In an age dominated by the iOS-Android duopoly, my tech explorations have always craved something off the beaten path. From breathing new life into my Pixel 2 with Calyx OS to reminiscing about the Nexus 5’s dance between Lineage and Ubuntu Touch, I’ve constantly been on the hunt for the perfect blend of innovation, privacy, and usability. This journey, marked with lessons, memories, and dreams of the ideal mobile experience, now leads me to the Murena 2. Let’s delve into this adventure, with its highs, lows, and my reasons for anticipating the next big thing in privacy-centric smartphones.
Pixel 2: My Experience with Calyx OS
For a while now, I’ve been using a Pixel 2 with the Calyx OS as my daily driver. For those unfamiliar, Calyx OS is a custom Android ROM that emphasizes privacy and security. Unlike the typical Android experience where data collection and sharing with Google is integral, Calyx offers a more decentralized experience, free from the ubiquitous Google services and apps. However, for all the freedom it provides, every boot-up greets me with the Google logo and a message indicating a different operating system, a jarring reminder of its origins.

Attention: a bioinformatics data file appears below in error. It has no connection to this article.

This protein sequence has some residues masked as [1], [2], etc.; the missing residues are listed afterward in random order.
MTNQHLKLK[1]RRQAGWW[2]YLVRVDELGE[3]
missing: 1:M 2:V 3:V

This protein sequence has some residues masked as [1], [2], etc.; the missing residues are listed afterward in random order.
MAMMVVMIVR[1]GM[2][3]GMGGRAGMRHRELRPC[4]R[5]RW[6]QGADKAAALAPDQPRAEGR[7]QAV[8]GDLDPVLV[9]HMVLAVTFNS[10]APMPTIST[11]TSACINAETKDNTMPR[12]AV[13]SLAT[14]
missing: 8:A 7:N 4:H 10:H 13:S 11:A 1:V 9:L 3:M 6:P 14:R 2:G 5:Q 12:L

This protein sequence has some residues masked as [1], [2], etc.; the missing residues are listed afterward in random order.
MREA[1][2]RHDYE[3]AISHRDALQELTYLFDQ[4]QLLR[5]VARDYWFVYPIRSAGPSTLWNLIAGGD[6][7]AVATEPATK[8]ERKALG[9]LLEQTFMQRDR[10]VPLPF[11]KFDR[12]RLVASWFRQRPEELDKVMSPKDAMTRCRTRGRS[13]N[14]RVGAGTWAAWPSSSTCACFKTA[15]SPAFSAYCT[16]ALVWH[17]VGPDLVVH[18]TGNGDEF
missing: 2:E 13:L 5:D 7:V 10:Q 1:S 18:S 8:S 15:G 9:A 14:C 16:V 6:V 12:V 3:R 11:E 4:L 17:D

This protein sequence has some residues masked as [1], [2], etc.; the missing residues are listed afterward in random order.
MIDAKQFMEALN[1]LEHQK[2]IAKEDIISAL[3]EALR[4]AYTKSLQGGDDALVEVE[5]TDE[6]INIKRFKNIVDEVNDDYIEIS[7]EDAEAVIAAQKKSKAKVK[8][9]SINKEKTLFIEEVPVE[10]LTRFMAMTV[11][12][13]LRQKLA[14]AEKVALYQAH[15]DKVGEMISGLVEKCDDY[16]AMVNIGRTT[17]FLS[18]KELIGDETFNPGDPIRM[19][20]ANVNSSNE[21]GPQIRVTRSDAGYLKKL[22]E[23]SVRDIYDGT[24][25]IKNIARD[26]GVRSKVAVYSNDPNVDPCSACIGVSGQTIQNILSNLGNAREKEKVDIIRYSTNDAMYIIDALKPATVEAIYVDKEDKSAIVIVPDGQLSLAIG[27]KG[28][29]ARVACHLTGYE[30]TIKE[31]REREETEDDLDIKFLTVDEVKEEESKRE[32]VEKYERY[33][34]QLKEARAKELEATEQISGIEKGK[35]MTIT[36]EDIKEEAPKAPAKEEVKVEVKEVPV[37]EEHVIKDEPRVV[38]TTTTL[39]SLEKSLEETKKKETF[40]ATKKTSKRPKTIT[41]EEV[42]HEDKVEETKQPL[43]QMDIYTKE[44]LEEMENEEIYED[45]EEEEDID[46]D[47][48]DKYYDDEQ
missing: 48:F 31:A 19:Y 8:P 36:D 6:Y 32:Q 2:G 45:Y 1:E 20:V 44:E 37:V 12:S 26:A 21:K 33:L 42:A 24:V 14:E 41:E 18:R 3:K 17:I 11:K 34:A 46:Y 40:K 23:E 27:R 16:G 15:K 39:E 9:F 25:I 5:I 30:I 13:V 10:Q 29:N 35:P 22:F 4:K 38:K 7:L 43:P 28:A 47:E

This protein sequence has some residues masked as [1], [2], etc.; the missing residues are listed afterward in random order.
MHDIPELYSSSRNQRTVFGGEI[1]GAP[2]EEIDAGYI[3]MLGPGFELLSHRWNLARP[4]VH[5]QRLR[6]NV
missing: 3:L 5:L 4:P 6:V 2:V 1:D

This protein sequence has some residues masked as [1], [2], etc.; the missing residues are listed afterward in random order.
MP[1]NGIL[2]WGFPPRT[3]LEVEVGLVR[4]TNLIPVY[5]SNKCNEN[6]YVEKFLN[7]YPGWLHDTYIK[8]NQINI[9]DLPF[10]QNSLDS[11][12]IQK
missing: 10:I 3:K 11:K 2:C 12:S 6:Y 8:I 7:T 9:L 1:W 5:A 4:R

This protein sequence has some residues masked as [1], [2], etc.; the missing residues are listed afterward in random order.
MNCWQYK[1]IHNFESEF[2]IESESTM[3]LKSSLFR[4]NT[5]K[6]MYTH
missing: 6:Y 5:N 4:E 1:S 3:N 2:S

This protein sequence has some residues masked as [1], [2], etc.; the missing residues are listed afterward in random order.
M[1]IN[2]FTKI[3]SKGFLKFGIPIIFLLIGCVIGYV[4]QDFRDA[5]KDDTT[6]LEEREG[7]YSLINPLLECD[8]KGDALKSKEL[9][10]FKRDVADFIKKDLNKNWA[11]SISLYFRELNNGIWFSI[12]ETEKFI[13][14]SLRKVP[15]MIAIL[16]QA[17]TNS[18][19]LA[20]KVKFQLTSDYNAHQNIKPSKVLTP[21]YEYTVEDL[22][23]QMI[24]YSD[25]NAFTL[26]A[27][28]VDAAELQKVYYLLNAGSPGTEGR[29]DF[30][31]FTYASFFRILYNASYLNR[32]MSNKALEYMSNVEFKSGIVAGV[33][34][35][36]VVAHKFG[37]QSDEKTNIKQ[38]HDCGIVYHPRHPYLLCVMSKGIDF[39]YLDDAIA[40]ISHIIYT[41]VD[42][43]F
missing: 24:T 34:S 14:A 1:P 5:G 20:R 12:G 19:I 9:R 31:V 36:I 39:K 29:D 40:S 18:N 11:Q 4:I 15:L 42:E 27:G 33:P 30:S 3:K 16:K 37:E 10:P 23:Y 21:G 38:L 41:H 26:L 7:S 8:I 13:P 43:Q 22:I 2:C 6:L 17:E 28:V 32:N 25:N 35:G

Side Note (on GrapheneOS): Don’t get me started on GrapheneOS. While it’s obviously a very capable OS option, I had one of the developers (who I wouldn’t know from a bar of soap) stalking my posts on my Mastodon instance, that had absolutely nothing to do or any mention of him – nor did I even know who he was, starting arguments with me and accused me of being a part of some kind of effort to attack GrapheneOS, because I expressed to a friend why I went with Calyx OS, instead of GrapheneOS. At the time of this ‘run in’, I didn’t have a problem with Graphene OS, and I didn’t know a whole lot about it. But after that interaction, I just don’t like or want to use GrapheneOS. I have since seen several videos online of people complaining about GrapheneOS in a similar way. Apparently it’s some kind of beef between GrapheneOS an Techlore, but what ever the situation is, I’m just going to stay away from GrapheneOS, because I feel like there’s something really wrong in that camp. But anyway, moving along..